Major banks? NPLs rose substantially in 2020
In 2020, the nine banks? aggregate NPLs or stage-3 loans (excluding interbank) increased by THB75 billion to THB526 billion (+17% y-y). BBL reported the highest increase by THB25 billion, including those of Permata. On a bank-only basis, BBL?s NPLs grew by THB14 billion. For Kasikornbank (KBANK) and Siam Commercial Bank (SCB), NPLs also surged, driven by SME accounts. Among the major banks, only KTB reported a modest increase in absolute NPLs helped by write-offs (Fig. 7).
However, KTB?s NPL formation reflects the same momentum as the other major banks (Fig. 8). For the mid-sized banks, TMB and Bank of Ayudhya (BAY, ?AAA/Stable?), NPLs increased moderately, by about 10%. Higher NPLs reported by some banks, we believe, were mainly due to their SME exposure and conservative risk management policies, where banks restaged part of the loans according to actual risk status rather than taking full advantage of the Bank of Thailand?s (BoT) regulatory forbearance that allows banks to freeze credit status (Appendix A). For BBL, excluding Permata, NPL formation in 2020 is estimated at 0.63%. The smaller banks, on the other hand, ended 2020 with lower NPLs due to better asset quality of auto HP loans. Besides, KKP froze the status of loan accounts and actively managed distressed assets. Combined with strong credit growth, this resulted in the largest drop in NPL ratio for KKP (Fig. 9). Banks also raised loan loss provisions in 2020, a major part of which were for management overlay (excess provisions). This helped the banks maintain strong NPL coverage overall (Fig. 10).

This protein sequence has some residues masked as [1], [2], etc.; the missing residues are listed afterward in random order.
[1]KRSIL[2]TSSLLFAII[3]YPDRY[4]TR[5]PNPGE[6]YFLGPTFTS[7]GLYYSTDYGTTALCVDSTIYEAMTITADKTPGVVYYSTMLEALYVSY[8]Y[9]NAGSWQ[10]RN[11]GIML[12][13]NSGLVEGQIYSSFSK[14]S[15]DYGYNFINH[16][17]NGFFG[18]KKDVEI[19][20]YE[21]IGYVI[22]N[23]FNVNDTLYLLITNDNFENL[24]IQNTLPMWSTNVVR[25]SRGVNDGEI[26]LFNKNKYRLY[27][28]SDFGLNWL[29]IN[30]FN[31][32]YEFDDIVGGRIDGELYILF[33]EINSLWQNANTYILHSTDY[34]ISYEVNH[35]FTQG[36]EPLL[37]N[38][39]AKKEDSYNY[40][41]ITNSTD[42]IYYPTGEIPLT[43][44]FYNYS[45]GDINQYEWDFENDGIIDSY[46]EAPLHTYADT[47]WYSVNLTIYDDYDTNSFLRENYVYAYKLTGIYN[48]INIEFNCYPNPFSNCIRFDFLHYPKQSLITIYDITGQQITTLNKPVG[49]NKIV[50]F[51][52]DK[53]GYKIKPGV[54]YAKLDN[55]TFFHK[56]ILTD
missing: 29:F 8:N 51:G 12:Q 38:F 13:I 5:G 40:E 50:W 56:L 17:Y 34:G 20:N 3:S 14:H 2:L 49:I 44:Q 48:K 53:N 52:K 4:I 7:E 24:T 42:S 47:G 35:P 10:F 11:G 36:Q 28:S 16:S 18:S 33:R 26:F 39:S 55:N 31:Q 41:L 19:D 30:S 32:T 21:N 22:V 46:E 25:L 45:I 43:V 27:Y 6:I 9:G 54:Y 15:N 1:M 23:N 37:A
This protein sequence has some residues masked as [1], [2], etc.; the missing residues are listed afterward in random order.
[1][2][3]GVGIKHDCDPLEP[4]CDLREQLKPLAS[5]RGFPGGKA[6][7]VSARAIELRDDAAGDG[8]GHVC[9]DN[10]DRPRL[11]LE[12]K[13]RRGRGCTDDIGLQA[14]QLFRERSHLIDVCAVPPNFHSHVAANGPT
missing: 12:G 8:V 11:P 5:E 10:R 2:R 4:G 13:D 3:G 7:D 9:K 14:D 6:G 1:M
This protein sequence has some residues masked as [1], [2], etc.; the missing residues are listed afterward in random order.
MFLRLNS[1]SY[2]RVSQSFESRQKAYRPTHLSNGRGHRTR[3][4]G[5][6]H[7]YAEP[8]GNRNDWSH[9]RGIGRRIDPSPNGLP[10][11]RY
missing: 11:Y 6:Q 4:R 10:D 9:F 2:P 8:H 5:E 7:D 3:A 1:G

Publicly disclosed information showed that for banks, a major portion of the loans that underwent the debt moratorium since 2Q20 have now resumed normal payments but about half or less still need to be monitored (Fig. 11).